Am I Depressed?

I have no energy and no patience.  Everything feels like too much work and I’m not interested in anything.  The joy is gone and I don’t know if it will ever come back.  I can’t seem to get to sleep and if I do get to sleep, I wake up in the middle of the night and can’t get back to sleep.  Then I can’t get up on time in the morning.  My sleep is definitely odd.  I can’t concentrate at work, I’m not remembering things, and nothing is funny.  I’m irritable and yell at my family for the littlest thing or, cry at the littlest thing. I just don’t care about anything anymore.  Nothing ever goes right and I can’t do anything right anyway.  I don’t even feel like talking with my friends or doing anything with my buddies.  Food doesn’t even taste good unless maybe it’s junk food. Life is never going to change and I just don’t feel I can take it anymore.”

If you feel hopelessness or helplessness, find yourself eating and sleeping too much or too little, are not interested in doing your favorite activities and these feeling and behaviors persist for most of the day for at least two weeks; then, you may be depressed.  If you are not ready to talk to someone, consider taking the Goldberg Depression Questionnaire, a Screening Test for Depression to determine how depressed you are.  If any of the above statements sound familiar, contact the NIU Employee Assistance Program at 815-753-9191.

Depression expressed as anger is a common response, particularly for men, to the intense feelings of hopelessness, helplessness, extreme tiredness, lack of sleep, and a loss of interest or joy in anything.  Many times we only think this person is angry and do not look at what the anger is related to. Listen to what this person is angry about and if it has persistent themes of helplessness and hopelessness, then this person may be depressed.

Depression is the “common cold” of the mind and is a brain disorder that affects your thoughts, moods, feelings, behavior, and physical health.  Depression is NOT A WEAKNESS.  It is a medical disorder and has a biological basis.  It appears to be caused by imbalances in three brain chemicals called neurotransmitters:  serotonin, norepinephrine, and dopamine.  These neurotransmitters help regulate the secretion of hormones such as estrogen, progesterone, cortisol, melatonin, and endorphins, to affect mood and emotion.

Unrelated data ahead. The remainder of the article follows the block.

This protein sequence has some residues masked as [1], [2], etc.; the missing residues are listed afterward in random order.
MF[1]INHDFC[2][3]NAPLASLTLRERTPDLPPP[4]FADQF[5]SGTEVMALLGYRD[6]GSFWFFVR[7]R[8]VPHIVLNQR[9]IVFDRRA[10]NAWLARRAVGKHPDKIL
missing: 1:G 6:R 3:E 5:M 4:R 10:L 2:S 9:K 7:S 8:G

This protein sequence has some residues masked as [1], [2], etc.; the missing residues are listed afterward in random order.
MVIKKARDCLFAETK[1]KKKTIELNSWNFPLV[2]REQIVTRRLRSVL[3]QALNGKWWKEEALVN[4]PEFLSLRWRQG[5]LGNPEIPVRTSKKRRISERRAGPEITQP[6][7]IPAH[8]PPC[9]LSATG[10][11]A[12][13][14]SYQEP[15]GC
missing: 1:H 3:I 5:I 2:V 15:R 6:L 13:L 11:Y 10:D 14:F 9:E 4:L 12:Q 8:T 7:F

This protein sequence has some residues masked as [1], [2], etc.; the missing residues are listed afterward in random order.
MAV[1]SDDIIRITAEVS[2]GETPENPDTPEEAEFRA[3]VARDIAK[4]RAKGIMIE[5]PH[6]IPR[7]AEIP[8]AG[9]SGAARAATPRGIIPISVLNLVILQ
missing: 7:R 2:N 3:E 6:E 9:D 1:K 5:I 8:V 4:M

Today, there are some very effective medications with few side effects that can be very helpful with depression.  Medication is an important aspect of treating the biochemical component of depression.  Healthy eating, vitamins, and physical exercise affect our biochemistry and therefore, our feelings of depression. 

Learning new ways of responding to environmental stresses and difficult life transitions can make people less vulnerable to depression. The way individuals explain difficult experiences to themselves (our self-talk) has an effect on our feelings of well-being and our mood. When our self-talk is very negative and absolute, it feeds depression and makes it harder to find solutions. This is when it is important to talk with a counselor to learn these new life living skills.

Counseling teaches people a new way to talk to themselves about their life experiences.  Research has found that changing one’s cognition's or self-talk can be as effective as medication (click on Understanding Your "Automatic Negative Thoughts" (ANTs).  Taking a 30 minute brisk walk naturally increases your serotonin so, walk or do aerobic exercise and make your self-talk positive.

Helpful Reading

McKay, Matthew, Ph.D., Davis, Martha, Ph.D., Fanning, Patrick.  1997.  Thoughts and Feelings:  Taking Control of Your Moods and Your Life.  Oakland, CA:  New Harbinger Publications, Inc.


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